“Incomprehensible”, “Shocking” and “Disturbing” : the verdict, more lenient than at first instance and delivered under high tension, in the appeal trial of the violent assault of police officers in Viry-Châtillon (Essonne) in 2016 aroused this Sunday, April 18 the indignation of several unions of police officers.
“I will personally receive the police victims next week”, tweeted the Minister of the Interior Gerald Darmanin, adding that “The emotion aroused” by attack “Is still intact”.
On the night of Saturday to Sunday, the Paris Assize Court on appeal sentenced five young people to terms ranging from 6 to 18 years of criminal imprisonment and acquitted eight others.
The reading of the verdict was interrupted by a general fight in the box of the accused, requiring the intervention of about thirty police and gendarmes. The clashes then spread in the courtroom, where the families of the accused were present.
This verdict “Is incomprehensible and leaves the victims and many police officers very bitter and angry”, reacted the union SGP Police Unit, civil party.
Police officers burned in Viry-Châtillon: sentences of 6 to 18 years in prison, 8 acquittals
After this decision “Disgusting and disturbing, which will leave traces, the violence, the throwing of Molotov cocktails, the mortar fire will continue”, for his part regretted Guillaume Roux, departmental secretary of Essonne of the SGP Police-FO Unit union.
For Claude Carillo, of the Alliance union, which calls for rallies on Tuesday in front of all the courts of France, it is also a question of “Shocking verdict”.
At the end of 14 hours of deliberation and six weeks of closed hearing, the five convicted were found guilty of attempted murder on persons holding public authority.
Three were sentenced to 18 years in prison, another to 8 years in prison, and the last to 6 years. They faced life imprisonment. The other eight defendants were acquitted.
“16 assailants, five convictions”
“We have just witnessed a judicial shipwreck (…) when we know that there were 16 assailants, we end up with five convictions”, denounced Me Thibault de Montbrial, lawyer for one of the victims he described as ” collapsed “ by this verdict.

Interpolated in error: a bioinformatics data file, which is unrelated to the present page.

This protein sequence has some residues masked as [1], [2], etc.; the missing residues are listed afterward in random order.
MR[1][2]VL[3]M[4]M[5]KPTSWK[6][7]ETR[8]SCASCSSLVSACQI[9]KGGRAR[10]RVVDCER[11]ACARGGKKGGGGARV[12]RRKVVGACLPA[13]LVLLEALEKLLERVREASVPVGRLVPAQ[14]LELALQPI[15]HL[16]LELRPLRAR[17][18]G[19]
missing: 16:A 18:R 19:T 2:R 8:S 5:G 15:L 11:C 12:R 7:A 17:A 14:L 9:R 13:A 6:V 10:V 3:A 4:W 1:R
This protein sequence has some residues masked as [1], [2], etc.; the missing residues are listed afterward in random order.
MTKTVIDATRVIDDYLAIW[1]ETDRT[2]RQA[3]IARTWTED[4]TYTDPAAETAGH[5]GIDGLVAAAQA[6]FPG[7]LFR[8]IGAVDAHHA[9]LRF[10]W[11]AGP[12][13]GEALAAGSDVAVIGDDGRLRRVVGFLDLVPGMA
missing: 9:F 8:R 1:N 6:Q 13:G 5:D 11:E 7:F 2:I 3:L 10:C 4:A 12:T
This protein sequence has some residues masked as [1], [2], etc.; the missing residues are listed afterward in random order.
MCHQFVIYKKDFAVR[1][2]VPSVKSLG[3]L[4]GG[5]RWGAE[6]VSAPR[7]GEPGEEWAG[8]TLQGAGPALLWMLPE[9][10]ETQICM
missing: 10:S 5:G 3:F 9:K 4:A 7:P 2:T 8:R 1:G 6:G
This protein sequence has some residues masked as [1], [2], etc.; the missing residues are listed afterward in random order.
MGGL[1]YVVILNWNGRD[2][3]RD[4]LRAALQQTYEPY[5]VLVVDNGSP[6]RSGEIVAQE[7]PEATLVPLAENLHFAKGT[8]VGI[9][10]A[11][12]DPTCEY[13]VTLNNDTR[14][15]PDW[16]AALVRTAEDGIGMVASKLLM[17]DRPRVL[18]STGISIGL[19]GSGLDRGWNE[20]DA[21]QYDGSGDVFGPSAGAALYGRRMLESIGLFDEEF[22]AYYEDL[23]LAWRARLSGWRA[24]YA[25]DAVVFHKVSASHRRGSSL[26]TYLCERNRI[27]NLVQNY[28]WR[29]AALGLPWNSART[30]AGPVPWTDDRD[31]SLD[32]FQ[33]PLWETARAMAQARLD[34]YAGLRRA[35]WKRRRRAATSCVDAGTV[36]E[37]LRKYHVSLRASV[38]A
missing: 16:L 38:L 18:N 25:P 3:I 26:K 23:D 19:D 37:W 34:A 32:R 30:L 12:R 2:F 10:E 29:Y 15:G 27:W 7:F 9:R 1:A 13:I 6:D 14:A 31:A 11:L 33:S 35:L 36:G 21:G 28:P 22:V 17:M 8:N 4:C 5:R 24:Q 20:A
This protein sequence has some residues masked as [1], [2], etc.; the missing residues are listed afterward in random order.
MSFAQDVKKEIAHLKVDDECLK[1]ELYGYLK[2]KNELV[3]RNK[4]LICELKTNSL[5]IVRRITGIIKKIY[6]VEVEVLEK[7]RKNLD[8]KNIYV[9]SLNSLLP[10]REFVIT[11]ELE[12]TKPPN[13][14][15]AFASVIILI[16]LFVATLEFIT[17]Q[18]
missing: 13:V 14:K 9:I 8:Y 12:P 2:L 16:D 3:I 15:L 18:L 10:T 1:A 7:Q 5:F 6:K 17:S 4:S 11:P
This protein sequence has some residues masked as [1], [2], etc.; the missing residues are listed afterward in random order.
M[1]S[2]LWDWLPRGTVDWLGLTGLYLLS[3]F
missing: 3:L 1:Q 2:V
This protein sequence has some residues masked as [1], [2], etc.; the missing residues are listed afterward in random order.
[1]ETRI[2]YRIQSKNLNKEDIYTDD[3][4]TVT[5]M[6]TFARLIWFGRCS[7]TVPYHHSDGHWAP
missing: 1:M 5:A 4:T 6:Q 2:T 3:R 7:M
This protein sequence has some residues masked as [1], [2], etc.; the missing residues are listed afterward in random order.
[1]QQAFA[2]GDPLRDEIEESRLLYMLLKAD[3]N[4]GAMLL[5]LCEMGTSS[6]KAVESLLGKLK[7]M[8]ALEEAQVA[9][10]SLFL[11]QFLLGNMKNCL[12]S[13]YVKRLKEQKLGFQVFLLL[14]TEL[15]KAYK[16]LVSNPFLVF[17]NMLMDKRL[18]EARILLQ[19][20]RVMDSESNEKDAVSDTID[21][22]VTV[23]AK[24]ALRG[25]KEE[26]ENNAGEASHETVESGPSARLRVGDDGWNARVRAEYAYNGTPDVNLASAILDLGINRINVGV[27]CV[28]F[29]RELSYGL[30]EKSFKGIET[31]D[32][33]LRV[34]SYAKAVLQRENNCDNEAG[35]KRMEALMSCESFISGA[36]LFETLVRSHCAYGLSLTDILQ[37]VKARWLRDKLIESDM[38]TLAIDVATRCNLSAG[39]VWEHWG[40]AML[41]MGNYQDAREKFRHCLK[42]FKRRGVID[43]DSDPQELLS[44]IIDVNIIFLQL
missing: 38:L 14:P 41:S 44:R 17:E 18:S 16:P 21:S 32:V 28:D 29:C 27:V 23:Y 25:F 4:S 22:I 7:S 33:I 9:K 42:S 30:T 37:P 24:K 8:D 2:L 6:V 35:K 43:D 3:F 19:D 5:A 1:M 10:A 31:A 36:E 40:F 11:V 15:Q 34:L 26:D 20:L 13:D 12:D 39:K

On the contrary, one of the defense lawyers, Sarah Mauger-Poliak greeted “A relief for the defense”, and one “Scathing denial of the investigation”. She announced her intention to file a complaint for “Forgery in public writing” against investigators.
“It’s the end of the legal nightmare for my client”, already acquitted at first instance, for his part declared Me Arnaud Simonard. With other defense lawyers, they denounce an investigation marked by “Serious irregularities”.
In the first trial, eight young people were sentenced to terms ranging from 10 to 20 years in prison. Five others had been acquitted.
This Sunday, the court did not follow the requisitions of the Advocate General who had asked Tuesday for a single acquittal and 12 to 25 years of imprisonment for the 12 other defendants, now aged 21 to 26 years.
Two badly burned policemen
The 13 young people, aged 16 to 21 at the time of the facts, were accused of having been part of the twenty hooded people who, on October 8, 2016, had attacked in the middle of the day two police cars parked near the district of the Grande Borne, a vast social housing city considered to be one of the most sensitive in Île-de-France.
Within seconds, they had smashed the windows and thrown Molotov cocktails into the cockpits.
In a first car, a 28-year-old security assistant and a 39-year-old female peacekeeper caught fire.
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The deputy’s life-threatening prognosis had been underway for a while and he had been plunged into a coma for several weeks. More than four years after the incident, he still bears the marks of the assault on his face. Two other officers had been slightly injured.
“These police officers who were in the cars, we spit in their faces after having burned them for the first time”, denounced at the end of the hearing Me Laurent-Franck Lienard, lawyer for two police officers.
Contacted by AFP, Jean-Marie Vilain, UDI mayor of Viry-Chatillon, said to himself “Angry and indignant” because “These sanctions are very far from what we could expect”.